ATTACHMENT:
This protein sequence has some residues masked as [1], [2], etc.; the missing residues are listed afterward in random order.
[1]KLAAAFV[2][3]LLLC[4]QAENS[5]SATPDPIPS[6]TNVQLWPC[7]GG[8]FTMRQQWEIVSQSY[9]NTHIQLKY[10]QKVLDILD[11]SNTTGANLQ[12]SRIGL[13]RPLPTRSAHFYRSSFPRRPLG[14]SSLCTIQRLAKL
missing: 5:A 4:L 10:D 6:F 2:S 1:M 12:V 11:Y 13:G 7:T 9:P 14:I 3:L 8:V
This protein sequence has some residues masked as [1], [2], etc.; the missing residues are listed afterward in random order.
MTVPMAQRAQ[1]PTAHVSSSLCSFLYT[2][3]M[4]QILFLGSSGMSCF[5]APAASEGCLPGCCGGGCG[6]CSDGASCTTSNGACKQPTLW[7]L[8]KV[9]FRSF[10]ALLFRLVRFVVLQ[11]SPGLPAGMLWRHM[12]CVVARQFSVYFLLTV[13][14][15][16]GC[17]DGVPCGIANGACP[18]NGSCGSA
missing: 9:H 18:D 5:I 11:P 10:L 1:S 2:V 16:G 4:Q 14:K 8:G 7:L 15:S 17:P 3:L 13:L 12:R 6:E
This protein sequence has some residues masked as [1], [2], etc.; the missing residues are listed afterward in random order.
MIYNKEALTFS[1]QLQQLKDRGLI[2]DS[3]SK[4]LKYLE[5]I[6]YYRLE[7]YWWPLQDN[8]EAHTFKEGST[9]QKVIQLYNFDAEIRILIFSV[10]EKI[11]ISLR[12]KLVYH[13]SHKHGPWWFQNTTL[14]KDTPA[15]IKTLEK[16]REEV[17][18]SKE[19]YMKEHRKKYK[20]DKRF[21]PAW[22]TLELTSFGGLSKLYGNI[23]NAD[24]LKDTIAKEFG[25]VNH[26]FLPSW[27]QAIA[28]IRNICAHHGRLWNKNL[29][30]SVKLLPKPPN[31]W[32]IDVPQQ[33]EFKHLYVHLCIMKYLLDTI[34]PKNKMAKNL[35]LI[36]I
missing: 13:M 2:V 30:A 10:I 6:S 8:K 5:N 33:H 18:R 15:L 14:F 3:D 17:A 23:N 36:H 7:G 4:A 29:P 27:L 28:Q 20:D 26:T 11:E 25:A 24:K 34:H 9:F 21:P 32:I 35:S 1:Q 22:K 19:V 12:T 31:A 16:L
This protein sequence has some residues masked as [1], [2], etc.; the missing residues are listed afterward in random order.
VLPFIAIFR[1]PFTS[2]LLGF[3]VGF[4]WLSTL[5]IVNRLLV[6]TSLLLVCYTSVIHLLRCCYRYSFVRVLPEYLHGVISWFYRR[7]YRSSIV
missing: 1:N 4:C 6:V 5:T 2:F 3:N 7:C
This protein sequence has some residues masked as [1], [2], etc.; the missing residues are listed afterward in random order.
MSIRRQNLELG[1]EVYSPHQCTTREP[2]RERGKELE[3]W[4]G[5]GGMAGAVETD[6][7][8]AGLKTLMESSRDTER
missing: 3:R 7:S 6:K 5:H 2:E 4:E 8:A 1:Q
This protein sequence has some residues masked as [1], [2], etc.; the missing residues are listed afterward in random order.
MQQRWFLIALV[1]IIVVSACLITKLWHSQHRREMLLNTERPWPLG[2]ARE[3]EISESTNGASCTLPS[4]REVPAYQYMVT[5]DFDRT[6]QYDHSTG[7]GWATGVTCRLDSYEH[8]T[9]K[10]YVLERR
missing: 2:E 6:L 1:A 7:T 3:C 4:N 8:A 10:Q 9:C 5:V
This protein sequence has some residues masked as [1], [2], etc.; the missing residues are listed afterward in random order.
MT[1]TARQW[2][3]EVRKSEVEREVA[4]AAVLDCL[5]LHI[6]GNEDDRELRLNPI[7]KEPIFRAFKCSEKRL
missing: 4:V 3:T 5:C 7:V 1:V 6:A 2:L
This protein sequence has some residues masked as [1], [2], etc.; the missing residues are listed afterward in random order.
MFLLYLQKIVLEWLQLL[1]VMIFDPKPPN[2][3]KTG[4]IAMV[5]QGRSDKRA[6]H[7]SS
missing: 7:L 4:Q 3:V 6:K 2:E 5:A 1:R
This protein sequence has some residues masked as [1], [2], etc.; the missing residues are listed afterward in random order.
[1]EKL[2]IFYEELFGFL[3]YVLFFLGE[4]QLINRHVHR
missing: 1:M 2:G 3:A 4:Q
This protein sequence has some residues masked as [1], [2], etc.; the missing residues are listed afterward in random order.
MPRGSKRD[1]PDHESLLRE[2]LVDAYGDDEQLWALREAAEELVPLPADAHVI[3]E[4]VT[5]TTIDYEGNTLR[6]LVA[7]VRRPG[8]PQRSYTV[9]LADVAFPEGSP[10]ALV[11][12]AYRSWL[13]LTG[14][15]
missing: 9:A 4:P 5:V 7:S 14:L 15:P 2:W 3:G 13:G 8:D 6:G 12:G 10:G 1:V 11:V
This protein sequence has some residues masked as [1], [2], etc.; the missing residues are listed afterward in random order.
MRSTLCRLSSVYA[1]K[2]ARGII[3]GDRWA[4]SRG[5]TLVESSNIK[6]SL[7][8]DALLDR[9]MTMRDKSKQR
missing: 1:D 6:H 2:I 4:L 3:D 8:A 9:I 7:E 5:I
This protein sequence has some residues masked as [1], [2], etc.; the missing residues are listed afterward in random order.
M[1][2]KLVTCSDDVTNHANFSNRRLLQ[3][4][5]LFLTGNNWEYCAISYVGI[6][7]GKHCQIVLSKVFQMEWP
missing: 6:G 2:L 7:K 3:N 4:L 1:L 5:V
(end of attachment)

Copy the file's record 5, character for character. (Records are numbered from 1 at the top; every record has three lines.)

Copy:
This protein sequence has some residues masked as [1], [2], etc.; the missing residues are listed afterward in random order.
MSIRRQNLELG[1]EVYSPHQCTTREP[2]RERGKELE[3]W[4]G[5]GGMAGAVETD[6][7][8]AGLKTLMESSRDTER
missing: 3:R 7:S 6:K 5:H 2:E 4:E 8:A 1:Q